How to Increase your Iron

By Dr Kelly

June 27, 2023

Intravenous iron and oral iron supplementation are two methods used to increase iron levels in individuals with iron deficiency or iron deficiency anemia. Here are some ways in which they differ and how intravenous iron can be beneficial:

  1. Absorption: Oral iron supplements are taken by mouth and must pass through the digestive system for absorption. However, the absorption of iron from oral supplements can be limited due to factors such as low stomach acid, poor absorption in the intestines, and interactions with other substances in the digestive tract. In contrast, intravenous iron is delivered directly into the bloodstream, bypassing the digestive system and ensuring immediate availability for the body to utilize.

  2. Efficiency: Intravenous iron can provide a more rapid and significant increase in iron levels compared to oral supplements. This is particularly beneficial for individuals with severe iron deficiency or those who are unable to tolerate oral iron due to gastrointestinal side effects or poor absorption.

  3. Compliance: Some people may struggle with consistent adherence to oral iron supplementation due to factors such as poor tolerance, difficulty swallowing pills, or gastrointestinal side effects like constipation or upset stomach. Intravenous iron bypasses these issues and ensures that the full dose of iron is received in a controlled manner.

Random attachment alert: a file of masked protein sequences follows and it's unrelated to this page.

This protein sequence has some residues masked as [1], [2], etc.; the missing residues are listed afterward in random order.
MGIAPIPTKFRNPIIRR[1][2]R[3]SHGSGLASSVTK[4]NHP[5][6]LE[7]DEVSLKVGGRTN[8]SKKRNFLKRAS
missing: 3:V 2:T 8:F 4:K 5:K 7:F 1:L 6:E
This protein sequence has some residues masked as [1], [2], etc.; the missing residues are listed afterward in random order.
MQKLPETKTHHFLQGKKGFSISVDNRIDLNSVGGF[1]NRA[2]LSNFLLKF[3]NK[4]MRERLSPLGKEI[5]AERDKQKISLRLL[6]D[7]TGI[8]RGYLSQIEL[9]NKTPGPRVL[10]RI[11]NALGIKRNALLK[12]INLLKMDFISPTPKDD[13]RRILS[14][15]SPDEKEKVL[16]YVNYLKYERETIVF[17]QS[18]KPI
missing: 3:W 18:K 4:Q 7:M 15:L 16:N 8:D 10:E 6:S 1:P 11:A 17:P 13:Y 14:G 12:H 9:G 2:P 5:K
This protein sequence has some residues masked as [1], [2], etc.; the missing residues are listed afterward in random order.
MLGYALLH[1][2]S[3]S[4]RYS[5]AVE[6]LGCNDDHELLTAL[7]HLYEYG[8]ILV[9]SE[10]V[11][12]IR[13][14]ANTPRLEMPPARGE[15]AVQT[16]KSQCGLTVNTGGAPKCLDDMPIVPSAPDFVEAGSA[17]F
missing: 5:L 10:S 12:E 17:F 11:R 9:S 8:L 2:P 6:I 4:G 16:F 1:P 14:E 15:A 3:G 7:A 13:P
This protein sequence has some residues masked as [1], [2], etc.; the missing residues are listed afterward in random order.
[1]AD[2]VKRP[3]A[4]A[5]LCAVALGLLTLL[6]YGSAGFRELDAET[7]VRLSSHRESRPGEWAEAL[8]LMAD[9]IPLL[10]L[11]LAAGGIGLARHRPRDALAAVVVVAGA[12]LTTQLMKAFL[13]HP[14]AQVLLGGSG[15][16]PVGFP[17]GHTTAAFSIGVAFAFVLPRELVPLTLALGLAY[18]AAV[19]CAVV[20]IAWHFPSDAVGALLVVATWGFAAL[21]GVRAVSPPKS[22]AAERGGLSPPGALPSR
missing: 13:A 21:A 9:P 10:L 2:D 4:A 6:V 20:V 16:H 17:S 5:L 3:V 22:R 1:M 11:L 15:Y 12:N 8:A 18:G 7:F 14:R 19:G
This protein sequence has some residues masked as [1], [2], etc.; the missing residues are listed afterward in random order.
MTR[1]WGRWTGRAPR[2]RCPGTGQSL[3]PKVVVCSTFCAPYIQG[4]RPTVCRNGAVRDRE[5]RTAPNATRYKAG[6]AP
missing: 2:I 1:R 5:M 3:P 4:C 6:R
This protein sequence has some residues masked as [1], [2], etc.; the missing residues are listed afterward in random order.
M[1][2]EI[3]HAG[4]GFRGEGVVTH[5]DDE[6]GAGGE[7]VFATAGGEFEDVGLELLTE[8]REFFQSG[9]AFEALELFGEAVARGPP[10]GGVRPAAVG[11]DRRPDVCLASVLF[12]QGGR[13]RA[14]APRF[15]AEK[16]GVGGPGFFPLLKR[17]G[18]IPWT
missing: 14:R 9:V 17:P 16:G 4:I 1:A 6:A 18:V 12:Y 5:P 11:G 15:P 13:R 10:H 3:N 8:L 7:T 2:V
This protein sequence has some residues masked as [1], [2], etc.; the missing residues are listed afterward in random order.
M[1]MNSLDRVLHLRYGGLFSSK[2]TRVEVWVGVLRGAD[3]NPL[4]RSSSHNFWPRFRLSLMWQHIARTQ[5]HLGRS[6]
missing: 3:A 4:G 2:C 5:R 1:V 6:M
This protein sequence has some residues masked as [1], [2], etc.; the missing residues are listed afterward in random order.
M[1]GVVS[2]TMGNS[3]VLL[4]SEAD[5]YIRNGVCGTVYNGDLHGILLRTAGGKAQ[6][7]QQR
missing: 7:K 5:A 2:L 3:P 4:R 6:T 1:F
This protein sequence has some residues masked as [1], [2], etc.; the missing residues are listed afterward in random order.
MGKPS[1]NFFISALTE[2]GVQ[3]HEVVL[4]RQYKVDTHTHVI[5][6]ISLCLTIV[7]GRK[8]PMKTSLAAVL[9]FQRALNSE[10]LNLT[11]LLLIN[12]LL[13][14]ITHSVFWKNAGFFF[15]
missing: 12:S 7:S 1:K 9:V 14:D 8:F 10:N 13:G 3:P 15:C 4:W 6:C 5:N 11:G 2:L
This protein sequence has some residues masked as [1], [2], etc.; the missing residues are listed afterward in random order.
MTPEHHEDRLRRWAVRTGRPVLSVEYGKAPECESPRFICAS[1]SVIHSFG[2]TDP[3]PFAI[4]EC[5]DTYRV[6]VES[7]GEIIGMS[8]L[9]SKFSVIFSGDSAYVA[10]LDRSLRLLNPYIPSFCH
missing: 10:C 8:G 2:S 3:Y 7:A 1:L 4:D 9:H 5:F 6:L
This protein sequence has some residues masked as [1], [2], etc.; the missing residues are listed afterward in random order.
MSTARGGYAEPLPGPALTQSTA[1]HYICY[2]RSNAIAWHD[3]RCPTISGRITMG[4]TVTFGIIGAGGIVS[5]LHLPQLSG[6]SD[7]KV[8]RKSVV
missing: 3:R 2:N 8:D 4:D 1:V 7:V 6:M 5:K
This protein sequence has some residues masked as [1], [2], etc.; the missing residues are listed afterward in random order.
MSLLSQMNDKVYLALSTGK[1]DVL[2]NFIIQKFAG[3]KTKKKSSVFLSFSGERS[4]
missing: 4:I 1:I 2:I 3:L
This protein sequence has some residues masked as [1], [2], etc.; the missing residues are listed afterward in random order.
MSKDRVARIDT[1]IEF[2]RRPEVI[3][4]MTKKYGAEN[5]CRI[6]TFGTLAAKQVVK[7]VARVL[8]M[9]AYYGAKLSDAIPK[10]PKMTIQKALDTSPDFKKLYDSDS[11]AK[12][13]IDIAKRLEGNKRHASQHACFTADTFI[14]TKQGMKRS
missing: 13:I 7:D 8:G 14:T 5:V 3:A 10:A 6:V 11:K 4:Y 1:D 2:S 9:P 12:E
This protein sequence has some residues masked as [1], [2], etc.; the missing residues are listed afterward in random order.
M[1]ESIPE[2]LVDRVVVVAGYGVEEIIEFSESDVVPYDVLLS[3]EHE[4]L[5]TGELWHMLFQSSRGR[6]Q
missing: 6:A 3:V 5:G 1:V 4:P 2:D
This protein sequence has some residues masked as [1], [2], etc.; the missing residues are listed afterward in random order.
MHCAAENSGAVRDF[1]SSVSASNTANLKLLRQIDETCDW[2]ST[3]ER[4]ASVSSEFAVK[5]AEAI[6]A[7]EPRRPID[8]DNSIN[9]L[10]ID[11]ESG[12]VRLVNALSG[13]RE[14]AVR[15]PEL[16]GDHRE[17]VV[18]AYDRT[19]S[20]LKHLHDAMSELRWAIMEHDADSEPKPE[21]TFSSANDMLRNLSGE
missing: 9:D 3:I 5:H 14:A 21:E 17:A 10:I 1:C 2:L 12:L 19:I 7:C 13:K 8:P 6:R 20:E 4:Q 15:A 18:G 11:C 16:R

4. Medical Conditions: Intravenous iron may be preferred in certain medical conditions or situations where oral iron supplementation is insufficient or not recommended. This includes cases of severe iron deficiency anemia, chronic kidney disease, gastrointestinal disorders that affect iron absorption, malabsorption syndromes, or individuals who have undergone gastrointestinal surgeries that limit oral absorption.

  5. Monitoring: Intravenous iron administration typically requires medical supervision and monitoring to ensure safety and efficacy. Blood tests may be conducted before and after treatment to assess iron levels, and potential side effects or allergic reactions can be closely monitored.

About the author

Dr. Kelly has 25 years of expert medical experience caring for the sickest of the sick people in critical care (including ICU, Heart surgery, Heart & Lung transplant surgery, as well as cardiology). She is a clinical specialist who has taken care of and trained others to care for the critically ill/the elderly and developed many screening and preventative programs to help improve the health of the population. The reality is that most people just don't have to be that sick. or stay that sick. So, Dr. Kelly decided to change the focus of the care she provided: to prevent, reverse and restore the health of individuals.

Dr. Kelly

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